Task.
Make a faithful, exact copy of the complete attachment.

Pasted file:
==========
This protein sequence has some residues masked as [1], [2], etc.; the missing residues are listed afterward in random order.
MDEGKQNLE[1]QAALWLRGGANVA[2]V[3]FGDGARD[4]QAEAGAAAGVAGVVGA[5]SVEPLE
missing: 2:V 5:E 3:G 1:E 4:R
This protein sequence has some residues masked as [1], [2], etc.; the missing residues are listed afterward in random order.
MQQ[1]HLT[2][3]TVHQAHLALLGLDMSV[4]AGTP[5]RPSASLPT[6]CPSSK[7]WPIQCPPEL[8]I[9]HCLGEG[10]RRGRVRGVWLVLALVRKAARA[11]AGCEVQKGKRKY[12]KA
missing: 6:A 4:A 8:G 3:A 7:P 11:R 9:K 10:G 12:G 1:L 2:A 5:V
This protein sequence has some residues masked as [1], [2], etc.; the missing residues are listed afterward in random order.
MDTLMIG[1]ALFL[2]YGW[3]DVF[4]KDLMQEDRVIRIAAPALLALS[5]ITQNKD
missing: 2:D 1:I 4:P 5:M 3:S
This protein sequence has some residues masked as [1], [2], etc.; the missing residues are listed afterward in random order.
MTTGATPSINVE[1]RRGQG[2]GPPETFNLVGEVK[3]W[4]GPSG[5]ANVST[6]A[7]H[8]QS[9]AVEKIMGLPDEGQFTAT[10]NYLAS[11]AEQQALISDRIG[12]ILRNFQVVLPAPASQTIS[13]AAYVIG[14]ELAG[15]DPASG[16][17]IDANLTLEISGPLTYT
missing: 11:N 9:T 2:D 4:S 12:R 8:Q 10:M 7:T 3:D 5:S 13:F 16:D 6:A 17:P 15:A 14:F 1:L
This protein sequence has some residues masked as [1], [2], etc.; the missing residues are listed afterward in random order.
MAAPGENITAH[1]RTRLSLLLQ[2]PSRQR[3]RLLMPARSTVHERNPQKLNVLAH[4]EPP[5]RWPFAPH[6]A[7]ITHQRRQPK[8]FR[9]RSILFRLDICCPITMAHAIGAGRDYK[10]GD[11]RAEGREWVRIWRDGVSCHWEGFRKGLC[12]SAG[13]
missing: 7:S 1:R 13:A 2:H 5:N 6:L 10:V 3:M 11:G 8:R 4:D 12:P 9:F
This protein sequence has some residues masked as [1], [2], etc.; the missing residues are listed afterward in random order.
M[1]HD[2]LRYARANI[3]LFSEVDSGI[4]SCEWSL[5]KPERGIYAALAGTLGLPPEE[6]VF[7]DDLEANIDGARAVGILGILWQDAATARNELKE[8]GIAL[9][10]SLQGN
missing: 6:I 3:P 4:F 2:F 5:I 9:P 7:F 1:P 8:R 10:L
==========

This protein sequence has some residues masked as [1], [2], etc.; the missing residues are listed afterward in random order.
MDEGKQNLE[1]QAALWLRGGANVA[2]V[3]FGDGARD[4]QAEAGAAAGVAGVVGA[5]SVEPLE
missing: 2:V 5:E 3:G 1:E 4:R
This protein sequence has some residues masked as [1], [2], etc.; the missing residues are listed afterward in random order.
MQQ[1]HLT[2][3]TVHQAHLALLGLDMSV[4]AGTP[5]RPSASLPT[6]CPSSK[7]WPIQCPPEL[8]I[9]HCLGEG[10]RRGRVRGVWLVLALVRKAARA[11]AGCEVQKGKRKY[12]KA
missing: 6:A 4:A 8:G 3:A 7:P 11:R 9:K 10:G 12:G 1:L 2:A 5:V
This protein sequence has some residues masked as [1], [2], etc.; the missing residues are listed afterward in random order.
MDTLMIG[1]ALFL[2]YGW[3]DVF[4]KDLMQEDRVIRIAAPALLALS[5]ITQNKD
missing: 2:D 1:I 4:P 5:M 3:S
This protein sequence has some residues masked as [1], [2], etc.; the missing residues are listed afterward in random order.
MTTGATPSINVE[1]RRGQG[2]GPPETFNLVGEVK[3]W[4]GPSG[5]ANVST[6]A[7]H[8]QS[9]AVEKIMGLPDEGQFTAT[10]NYLAS[11]AEQQALISDRIG[12]ILRNFQVVLPAPASQTIS[13]AAYVIG[14]ELAG[15]DPASG[16][17]IDANLTLEISGPLTYT
missing: 11:N 9:T 2:D 4:S 12:R 8:Q 10:M 7:T 3:D 5:S 13:F 16:D 6:A 17:P 15:A 14:F 1:L
This protein sequence has some residues masked as [1], [2], etc.; the missing residues are listed afterward in random order.
MAAPGENITAH[1]RTRLSLLLQ[2]PSRQR[3]RLLMPARSTVHERNPQKLNVLAH[4]EPP[5]RWPFAPH[6]A[7]ITHQRRQPK[8]FR[9]RSILFRLDICCPITMAHAIGAGRDYK[10]GD[11]RAEGREWVRIWRDGVSCHWEGFRKGLC[12]SAG[13]
missing: 7:S 1:R 13:A 2:H 5:N 6:L 10:V 3:M 11:G 8:R 4:D 12:P 9:F
This protein sequence has some residues masked as [1], [2], etc.; the missing residues are listed afterward in random order.
M[1]HD[2]LRYARANI[3]LFSEVDSGI[4]SCEWSL[5]KPERGIYAALAGTLGLPPEE[6]VF[7]DDLEANIDGARAVGILGILWQDAATARNELKE[8]GIAL[9][10]SLQGN
missing: 6:I 3:P 4:F 2:F 5:I 9:P 7:F 1:P 8:R 10:L